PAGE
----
And it would be true! Kind of. The goofy Lecter, instead of eating livers and brains and such, would pepper his dishes with far more useless body parts. Dead skin flakes, fingernails, the appendix: all blended together into a delicious rub that could enhance the flavor any dish.
Each episode would focus on Hannibal’s many wacky attempts to obtain the ingredients he needs for his delectable dinners. In one episode, he could stalk a bunch of people with bad nail-biting habits, simply to gather any nail remnants that they chew off and chuck on the ground. And later, perhaps for the season finale, he could break into a hospital and attempt to steal all the appendixes that were removed that week. The guards would try to stop him, but would naturally be inept fools who can’t chase after a freakin’ cook without slipping on their asses over and over again, and Lecter escapes with bags full of goodies.
Naturally, each episode would end with a segment explaining how to make that week’s recipe, complete with acceptable substitutions you can use if you’re fresh of appendixes that day.
For the record, we’re not talking about the games here; just the movies, which desperately need a shot in the arm that they aren’t getting. The first one was decent enough for what it was, and then it just took a gigantic nose-dive into Failure Land. Their insistence on being dead-serious, when so much camp and cheese was happening around them, got old real fast, especially since we were supposed to take the cheese seriously as well.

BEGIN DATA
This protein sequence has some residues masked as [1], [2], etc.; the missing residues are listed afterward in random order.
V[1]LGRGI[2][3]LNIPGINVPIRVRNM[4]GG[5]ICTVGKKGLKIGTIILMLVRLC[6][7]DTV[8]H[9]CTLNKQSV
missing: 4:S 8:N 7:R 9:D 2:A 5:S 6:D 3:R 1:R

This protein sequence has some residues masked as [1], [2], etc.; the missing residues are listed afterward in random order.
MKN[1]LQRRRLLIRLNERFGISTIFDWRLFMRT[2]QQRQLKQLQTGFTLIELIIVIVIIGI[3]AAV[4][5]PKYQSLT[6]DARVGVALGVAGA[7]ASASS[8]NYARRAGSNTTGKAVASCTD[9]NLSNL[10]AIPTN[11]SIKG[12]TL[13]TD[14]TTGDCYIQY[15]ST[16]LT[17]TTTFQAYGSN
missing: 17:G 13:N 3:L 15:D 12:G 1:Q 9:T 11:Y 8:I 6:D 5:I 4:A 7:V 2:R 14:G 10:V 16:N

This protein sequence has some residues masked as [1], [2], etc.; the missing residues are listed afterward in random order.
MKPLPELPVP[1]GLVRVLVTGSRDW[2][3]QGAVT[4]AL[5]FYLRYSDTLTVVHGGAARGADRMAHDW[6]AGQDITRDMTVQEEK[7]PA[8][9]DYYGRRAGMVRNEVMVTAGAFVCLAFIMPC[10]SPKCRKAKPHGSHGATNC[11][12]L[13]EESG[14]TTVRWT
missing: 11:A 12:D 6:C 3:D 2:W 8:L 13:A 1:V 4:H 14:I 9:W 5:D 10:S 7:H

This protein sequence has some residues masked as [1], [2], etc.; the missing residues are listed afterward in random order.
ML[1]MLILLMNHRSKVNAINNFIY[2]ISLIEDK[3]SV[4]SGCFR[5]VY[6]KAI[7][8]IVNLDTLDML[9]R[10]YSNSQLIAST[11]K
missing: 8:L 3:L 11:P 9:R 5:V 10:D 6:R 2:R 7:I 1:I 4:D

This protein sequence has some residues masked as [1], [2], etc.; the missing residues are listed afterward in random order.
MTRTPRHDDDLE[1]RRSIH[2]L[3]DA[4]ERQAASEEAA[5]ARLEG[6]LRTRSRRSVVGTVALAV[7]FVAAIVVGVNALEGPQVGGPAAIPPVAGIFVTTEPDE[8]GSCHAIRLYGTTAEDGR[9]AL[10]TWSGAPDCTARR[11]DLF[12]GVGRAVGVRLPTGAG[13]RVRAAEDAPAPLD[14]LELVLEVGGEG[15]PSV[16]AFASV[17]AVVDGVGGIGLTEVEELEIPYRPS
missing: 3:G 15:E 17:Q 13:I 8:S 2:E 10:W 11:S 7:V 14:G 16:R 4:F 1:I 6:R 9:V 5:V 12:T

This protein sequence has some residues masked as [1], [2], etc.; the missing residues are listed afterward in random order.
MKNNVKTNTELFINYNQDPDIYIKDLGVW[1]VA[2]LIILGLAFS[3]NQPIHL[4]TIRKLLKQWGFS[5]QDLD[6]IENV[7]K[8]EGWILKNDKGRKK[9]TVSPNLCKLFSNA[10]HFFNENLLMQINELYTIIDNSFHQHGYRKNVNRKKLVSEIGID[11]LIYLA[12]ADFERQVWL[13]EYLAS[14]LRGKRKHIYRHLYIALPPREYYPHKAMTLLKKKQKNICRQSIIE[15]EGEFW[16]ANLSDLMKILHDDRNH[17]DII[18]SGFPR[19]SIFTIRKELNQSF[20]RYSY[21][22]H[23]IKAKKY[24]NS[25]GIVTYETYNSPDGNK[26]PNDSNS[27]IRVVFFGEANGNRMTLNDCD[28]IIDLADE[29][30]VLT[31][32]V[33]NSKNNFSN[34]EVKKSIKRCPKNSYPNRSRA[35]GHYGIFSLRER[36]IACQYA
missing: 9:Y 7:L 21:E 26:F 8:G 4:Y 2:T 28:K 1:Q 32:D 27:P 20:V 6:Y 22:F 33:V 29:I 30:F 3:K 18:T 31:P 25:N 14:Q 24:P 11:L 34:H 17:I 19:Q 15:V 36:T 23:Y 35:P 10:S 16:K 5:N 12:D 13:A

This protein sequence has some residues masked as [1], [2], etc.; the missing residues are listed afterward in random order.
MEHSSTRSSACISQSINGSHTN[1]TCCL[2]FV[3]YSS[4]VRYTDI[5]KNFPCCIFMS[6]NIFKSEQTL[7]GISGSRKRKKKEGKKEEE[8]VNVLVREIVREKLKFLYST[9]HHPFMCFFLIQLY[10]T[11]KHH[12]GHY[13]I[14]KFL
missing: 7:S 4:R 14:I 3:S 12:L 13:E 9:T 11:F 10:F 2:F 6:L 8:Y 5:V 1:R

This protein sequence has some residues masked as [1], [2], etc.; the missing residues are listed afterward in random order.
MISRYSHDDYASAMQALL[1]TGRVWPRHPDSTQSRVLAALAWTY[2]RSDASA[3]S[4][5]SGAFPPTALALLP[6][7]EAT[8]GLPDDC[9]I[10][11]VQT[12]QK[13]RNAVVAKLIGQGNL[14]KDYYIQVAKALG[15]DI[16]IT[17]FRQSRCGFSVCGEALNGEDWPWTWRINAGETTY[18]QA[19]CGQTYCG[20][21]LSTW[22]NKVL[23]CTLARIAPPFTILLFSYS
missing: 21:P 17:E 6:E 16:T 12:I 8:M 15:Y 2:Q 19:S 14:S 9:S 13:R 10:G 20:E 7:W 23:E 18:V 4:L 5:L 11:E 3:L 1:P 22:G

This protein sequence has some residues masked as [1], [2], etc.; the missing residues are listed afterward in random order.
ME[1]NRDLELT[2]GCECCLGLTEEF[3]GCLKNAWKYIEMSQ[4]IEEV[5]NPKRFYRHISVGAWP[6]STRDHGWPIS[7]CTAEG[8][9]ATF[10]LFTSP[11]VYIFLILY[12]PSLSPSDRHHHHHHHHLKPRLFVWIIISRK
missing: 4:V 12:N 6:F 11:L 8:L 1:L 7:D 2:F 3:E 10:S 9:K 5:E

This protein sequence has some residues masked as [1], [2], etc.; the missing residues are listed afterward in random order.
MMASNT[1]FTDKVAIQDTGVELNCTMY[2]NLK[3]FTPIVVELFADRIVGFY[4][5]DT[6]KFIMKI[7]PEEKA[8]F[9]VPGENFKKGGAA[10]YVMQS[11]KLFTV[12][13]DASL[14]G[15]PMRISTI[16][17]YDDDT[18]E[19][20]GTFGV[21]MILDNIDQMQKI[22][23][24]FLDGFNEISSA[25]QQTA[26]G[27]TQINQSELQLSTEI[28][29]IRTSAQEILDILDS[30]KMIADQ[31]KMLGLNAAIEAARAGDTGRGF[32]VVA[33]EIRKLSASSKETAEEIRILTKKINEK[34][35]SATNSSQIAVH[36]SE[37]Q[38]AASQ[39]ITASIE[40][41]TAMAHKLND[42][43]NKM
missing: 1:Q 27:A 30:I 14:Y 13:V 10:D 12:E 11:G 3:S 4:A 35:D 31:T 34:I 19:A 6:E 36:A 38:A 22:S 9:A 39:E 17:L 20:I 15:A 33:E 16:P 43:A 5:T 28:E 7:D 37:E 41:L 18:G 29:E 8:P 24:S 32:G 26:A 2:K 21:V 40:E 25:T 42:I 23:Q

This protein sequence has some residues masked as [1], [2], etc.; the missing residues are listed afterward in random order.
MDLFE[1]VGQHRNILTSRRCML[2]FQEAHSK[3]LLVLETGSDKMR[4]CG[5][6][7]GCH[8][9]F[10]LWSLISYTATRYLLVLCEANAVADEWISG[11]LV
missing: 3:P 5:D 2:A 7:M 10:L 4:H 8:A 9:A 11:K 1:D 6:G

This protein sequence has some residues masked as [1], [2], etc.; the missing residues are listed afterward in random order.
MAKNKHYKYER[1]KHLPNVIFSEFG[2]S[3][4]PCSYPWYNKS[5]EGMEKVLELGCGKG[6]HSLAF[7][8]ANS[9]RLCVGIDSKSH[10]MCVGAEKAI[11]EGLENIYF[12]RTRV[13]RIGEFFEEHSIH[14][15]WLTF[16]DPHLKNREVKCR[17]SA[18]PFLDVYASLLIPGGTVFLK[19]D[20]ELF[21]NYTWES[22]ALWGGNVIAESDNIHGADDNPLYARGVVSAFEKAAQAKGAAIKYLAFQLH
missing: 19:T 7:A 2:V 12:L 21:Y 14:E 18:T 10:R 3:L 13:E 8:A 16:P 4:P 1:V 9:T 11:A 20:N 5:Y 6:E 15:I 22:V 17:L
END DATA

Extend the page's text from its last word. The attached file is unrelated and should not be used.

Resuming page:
And now they want to reboot the franchise and make it MORE dark and gritty? How? Is Sub-Zero going to use somebody’s skull and spine as a sex toy after ripping it off of their torso? Just because the video games got darker and succeeded, doesn’t mean a movie will. Sadly, Mortal Kombat films have a reputation, and it will haunt anything new they want to try.
So why not just run with it? If people expect Mortal Kombat movies to be cheesy, then make the next one so cheesy, that each movie ticket ought to come with a free pizza. A bunch of martial artists and ninjas gather for a mysterious fighting tournament, but it would more resemble a slapfight than anything else. There would be no fatalities or brutalities this time around, and Nintendo’s early practice of swapping out blood for sweat would finally be revisited. Also, only the choicest goofy bits from the games would make the cut. Hope you enjoy tons of Friendships! Or, if the writers are feeling particularly jaunty, a Babality.
As far as Shang Tsung goes: forget him being an evil shape-shifting sorcerer. He probably wouldn’t fight much at all actually, preferring to hang around in the back and bark orders, like Rita Repulsa or an assistant manager at 7-11. Any time he’s forced to battle though, we figure it’d would be over in a heartbeat, because wheezy old men are hilarious when they try to fight.
But this show would not just be a composite sketch of the games’ stupidest moments; it’d invent its own ones too! We suggest the introduction of the Danceality. No way Liu Kang and Goro finishing off an epic battle with a sensuous tango gets anything less than a 93.4 in the ratings.